The September 2011 figures are out today on attitudes to independence from the Scottish Social Attitudes Survey conducted by ScotCen, part of the National Centre for Social Research (NatCen).
The Herald carries a picture above the statistics of Michael Moore, who looks as if he had just been performing a strange dance – or even a strange act - with three other people who have suddenly been removed – probably David Mundel, Margaret Curran and Willie Bain, the Anti-Scotland Coalition.
As with all polls, the advocates for opposing sides rush in where angels fear to tread to offer their partisan interpretation of the figures, and lofty, disinterested academics lay claim to a dispassionate analysis. I am not always easily persuaded that those claiming heroic objectivity truly are objective: there are quite a few Scottish academics around who are anything but objective, not to mention one or two captains of industry, and it is true that an expert can usually be found to say whatever those seeking his or her services wish to be said, e.g. experts called as ‘objective’ trial witnesses for a fat fee.
However, over the years, there is at least one Scottish expert that I trust and that is Professor John Curtice of Strathclyde University, who is also a consultant for ScotCen. He gives his objective view of the figures, one with which I don’t quarrel. It is that the appetite for a more powerful Scottish Parliament and for independence has grown in the last year, but it is still no higher than it has been on previous occasions since devolution, and the SNP has a long way to go before the referendum to persuade the electorate to vote for independence.
I will try to avoid the selective juggling with figures that goes after the publication of poll results, and simply focus on the three key facts, as I see them -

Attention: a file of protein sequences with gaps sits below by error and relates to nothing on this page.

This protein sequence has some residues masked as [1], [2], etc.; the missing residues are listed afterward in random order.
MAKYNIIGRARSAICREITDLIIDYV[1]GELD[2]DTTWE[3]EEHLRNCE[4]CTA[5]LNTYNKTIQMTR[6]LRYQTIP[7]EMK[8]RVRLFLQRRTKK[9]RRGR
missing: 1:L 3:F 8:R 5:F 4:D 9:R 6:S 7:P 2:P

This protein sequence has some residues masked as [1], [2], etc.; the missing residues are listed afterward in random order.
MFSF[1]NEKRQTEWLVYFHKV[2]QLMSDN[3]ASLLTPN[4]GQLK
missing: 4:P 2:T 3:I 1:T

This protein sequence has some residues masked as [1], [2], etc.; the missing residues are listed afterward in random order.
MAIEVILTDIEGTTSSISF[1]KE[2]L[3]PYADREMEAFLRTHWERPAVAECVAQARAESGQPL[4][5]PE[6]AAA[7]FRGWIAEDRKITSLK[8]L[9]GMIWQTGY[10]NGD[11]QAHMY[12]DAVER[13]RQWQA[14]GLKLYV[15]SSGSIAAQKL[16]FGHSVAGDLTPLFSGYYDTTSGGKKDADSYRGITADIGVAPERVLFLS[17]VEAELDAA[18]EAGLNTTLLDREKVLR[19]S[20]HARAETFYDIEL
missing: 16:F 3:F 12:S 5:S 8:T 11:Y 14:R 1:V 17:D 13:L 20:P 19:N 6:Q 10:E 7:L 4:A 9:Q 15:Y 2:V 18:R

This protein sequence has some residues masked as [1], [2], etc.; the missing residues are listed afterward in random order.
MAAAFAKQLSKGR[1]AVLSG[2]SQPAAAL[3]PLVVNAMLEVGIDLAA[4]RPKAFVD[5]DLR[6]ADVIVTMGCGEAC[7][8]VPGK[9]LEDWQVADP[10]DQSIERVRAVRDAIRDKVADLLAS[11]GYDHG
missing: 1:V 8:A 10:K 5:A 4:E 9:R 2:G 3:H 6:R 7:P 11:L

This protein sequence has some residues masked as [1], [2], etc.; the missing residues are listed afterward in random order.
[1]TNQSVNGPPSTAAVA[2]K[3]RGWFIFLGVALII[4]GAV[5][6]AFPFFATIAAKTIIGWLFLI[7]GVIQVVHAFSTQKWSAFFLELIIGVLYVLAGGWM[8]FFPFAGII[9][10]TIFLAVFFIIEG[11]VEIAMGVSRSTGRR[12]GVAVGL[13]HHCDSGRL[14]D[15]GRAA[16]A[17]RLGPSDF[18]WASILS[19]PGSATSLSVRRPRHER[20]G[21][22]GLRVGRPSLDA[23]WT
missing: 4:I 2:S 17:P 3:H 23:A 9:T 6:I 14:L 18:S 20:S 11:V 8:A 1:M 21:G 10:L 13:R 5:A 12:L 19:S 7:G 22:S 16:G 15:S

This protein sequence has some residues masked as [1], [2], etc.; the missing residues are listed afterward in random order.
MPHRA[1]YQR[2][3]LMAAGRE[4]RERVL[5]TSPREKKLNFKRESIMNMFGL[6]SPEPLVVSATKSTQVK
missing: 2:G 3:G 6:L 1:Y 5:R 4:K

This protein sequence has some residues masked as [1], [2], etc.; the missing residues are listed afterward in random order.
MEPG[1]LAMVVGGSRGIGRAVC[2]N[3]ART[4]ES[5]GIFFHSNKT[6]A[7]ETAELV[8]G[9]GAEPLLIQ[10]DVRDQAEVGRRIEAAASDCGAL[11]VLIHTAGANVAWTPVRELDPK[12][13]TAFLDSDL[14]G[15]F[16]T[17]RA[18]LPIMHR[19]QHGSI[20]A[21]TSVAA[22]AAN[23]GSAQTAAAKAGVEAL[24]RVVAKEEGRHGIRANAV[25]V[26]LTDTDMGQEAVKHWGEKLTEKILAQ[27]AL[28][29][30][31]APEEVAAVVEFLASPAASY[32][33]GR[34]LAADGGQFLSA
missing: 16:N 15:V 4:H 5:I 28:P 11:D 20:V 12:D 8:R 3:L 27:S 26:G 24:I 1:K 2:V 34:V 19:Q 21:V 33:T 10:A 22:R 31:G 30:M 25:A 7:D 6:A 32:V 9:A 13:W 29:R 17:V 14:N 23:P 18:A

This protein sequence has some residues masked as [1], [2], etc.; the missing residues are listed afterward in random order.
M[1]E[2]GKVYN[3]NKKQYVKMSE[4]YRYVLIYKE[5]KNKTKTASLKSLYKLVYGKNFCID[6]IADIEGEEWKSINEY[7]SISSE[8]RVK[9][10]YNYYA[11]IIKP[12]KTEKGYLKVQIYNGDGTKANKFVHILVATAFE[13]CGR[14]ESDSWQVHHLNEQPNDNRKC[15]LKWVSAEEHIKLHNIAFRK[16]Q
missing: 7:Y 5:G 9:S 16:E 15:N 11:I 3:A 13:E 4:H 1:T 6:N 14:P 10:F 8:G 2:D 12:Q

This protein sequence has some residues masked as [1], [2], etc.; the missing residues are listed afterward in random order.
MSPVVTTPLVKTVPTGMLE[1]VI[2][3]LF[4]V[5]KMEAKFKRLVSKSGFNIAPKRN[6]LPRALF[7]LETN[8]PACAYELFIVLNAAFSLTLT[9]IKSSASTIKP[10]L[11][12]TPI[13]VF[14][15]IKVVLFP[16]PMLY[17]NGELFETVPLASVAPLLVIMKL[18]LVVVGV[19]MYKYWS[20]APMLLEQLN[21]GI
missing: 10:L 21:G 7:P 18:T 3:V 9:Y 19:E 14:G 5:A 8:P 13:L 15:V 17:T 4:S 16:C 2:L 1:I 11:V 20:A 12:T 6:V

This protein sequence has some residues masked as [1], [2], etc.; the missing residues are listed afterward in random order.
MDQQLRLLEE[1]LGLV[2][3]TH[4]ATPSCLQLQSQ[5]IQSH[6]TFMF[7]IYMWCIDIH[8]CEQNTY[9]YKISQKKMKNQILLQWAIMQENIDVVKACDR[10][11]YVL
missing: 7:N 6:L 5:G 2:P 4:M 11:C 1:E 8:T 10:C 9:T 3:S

32% of those polled want full independence. So did 32% of Scots in 2004, and in 2005, 35% of Scots wanted out of the UK. Since devolution (1999) the figures have fluctuated narrowly around a low of 23% a year ago to the 2005 high of 35%.
58% of those polled want to stay in the UK with devolved powers to Scotland. Last year it was 61%. Since 1999, the figures have ranged from 44% in 2005 to that 61% figure last year.
Money matters – support for independence changes radically if voters believe they will be in pocket or out of pocket.
The poll has been properly conducted by a reputable organisation of integrity, and its sampling procedures and methodology are sound. (The sample size is significantly lower this time than in every previous years, under 1200 as compared with the 1500/1600 of all previous years.)
Repeating the core conclusion -
The support for a fully independent Scotland has increased since the same poll last year,
The support for continued membership of the UK and for devolution has fallen since last year.
Economic perceptions matter a helluva lot.
SOME MORE OBSERVATIONS
Over the last 12 years, somewhere between a quarter and a third of Scottish voters polled wanted full independence.
Over the last 12 years, somewhere between half and 60% of Scottish voters want to stay in the UK and have a devolved Parliament.
Those who want to go back to pre-devolution status and remain in the UK are in the minority, say around one in ten